Jan 19

How to Design Your Own Flyer: Part 1

Templates and Tips

Flyers are considered the jack-of-all-trades of marketing print design. They start as a blank canvas and are adaptable to be whatever they need to be – an advertisement, an invitation, or an announcement. They are used for whatever creative and marketing purpose you need to promote an event or announce a public message.

Flyers are everywhere. You see them on community bulletin boards, in your mailbox, and in shop windows. It’s also not uncommon to see them trampled on the street, in the trash, or buried under a pile of notes on a table. However, if the flyers do their job right, they can catch the attention of your intended market and get them to take action.

The adaptability of flyers works well in tailoring them for marketing purposes. For designers, having skills in flyer design is a handy tool to keep and master.

But, what makes an effective flyer? What tips and techniques should you implement to produce a well-designed one? Here are failsafe tips on making a flyer – from conceptualizing the design and copywriting the ad, to distributing the copies.

Creating and Designing Your Flyer

Creating an eye-catching and relevant flyer can be tough, especially if you’re new to the craft. Figuring out your design choices to fashion an attractive and informative end product requires keen attention and careful planning.

What fonts go together? Is the color combination you’re considering suitable for the theme? Questions like these are important to determine which fundamental design tools to use in designing your flyer.

1. Make the design distinctive.

Let’s say you’re on your way to work and stopped by your neighborhood café to get your morning caffeine fix. You navigate the line and shuffle on to get an extra pack of sugar when something catches your attention. It’s a flyer for a three-day sale at your favorite shopping mall pinned to the coffee shop’s bulletin board. You’re running late for work, you’ve yet to drink your coffee, but something about the flyer made you stop to give it a second look.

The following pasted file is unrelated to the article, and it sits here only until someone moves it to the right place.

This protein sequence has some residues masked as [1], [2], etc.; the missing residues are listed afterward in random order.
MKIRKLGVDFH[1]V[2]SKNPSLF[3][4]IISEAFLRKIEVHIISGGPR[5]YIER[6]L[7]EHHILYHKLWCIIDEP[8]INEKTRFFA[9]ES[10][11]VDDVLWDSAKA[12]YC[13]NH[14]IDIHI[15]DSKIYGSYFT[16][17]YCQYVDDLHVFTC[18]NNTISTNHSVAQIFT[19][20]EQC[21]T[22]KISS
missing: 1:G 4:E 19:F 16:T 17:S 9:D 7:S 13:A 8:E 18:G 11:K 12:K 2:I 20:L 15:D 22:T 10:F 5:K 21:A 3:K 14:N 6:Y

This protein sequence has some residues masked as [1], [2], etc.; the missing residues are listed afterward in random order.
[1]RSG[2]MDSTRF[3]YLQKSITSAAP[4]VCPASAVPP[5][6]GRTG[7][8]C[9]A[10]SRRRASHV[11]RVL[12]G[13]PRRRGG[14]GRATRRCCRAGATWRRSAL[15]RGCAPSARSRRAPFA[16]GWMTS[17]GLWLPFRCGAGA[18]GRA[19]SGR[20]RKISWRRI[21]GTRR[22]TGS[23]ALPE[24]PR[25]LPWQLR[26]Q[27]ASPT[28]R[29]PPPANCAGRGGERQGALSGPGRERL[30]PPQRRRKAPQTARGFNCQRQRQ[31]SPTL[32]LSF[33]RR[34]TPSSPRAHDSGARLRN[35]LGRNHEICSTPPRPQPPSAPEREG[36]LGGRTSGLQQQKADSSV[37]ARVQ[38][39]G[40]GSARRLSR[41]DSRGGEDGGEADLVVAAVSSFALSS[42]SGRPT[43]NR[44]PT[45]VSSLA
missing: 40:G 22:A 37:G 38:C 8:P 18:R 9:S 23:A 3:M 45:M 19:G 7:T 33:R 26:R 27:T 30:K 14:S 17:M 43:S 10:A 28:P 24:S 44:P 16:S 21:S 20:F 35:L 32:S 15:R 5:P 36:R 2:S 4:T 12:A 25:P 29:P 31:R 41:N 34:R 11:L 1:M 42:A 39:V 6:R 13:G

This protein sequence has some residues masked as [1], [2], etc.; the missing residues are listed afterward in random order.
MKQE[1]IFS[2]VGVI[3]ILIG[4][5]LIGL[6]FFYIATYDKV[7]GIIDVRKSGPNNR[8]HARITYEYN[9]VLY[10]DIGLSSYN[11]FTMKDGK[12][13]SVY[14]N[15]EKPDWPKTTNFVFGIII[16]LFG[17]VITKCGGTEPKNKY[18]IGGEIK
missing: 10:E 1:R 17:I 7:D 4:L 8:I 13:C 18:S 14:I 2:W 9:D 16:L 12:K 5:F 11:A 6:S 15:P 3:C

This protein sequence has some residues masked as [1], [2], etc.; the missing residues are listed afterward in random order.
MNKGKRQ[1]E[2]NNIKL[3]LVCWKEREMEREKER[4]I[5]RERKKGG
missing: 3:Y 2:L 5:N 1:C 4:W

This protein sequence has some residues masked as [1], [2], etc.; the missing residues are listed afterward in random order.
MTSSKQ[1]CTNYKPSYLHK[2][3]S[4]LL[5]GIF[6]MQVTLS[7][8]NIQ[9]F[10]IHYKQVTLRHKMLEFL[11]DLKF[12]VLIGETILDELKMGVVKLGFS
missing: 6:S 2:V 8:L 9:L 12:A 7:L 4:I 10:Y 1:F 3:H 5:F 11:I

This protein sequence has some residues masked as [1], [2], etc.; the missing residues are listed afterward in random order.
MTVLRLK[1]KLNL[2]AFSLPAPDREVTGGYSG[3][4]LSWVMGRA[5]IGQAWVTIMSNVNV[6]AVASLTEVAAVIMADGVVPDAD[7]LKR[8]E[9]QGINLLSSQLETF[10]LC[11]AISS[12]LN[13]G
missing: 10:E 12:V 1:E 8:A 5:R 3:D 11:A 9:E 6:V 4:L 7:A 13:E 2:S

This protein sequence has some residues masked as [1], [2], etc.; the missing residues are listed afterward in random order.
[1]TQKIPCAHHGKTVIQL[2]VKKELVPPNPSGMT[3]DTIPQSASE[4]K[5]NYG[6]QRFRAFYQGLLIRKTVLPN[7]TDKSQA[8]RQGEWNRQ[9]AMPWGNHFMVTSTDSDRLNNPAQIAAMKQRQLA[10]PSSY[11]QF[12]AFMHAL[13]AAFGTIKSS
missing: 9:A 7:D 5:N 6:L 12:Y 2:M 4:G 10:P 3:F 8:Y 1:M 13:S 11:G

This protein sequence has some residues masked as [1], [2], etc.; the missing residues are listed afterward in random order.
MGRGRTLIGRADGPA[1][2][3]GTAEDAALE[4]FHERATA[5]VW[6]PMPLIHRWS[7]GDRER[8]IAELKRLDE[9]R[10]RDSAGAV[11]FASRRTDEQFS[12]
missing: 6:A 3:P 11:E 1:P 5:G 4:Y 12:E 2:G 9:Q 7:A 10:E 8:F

This “something” is most likely a visual element of the flyer. It can be the attractive typography or the striking color combination. It can be a compelling photo or a charming illustration.

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That being said, it’s also important to realize that colors don’t have to be quite literal all the time. Sometimes, the abstract approach works, especially if the purpose of the flyer has something to do with a creative event or an artsy product.

If the purpose of the flyer calls for a black and white, then use the classic color combination. Black ink on a white paper doesn’t have to be boring or uninspired. Instead, use the simplicity of the combination to pop up other elements of the flyers like its font or image.

At its core, a flyer is a visual form of advertisement, regardless if it’s for marketing or not. So if you wish for your flyers to serve their intended purpose, they need to be seen, before anything else.

To make a flyer’s design stand out, make sure to have:

An uncluttered focal point.

Every design requires a focal point. It is the part of the layout that lures the attention of viewers into the design. It can be anything – an image, a font, a headline – but it’s almost always the first thing people notice about the flyer. For this reason, it is smart thinking to ensure your focal point is uncluttered and directs viewers to the important message you want to convey.

An uncluttered focal point

Applicable imagery.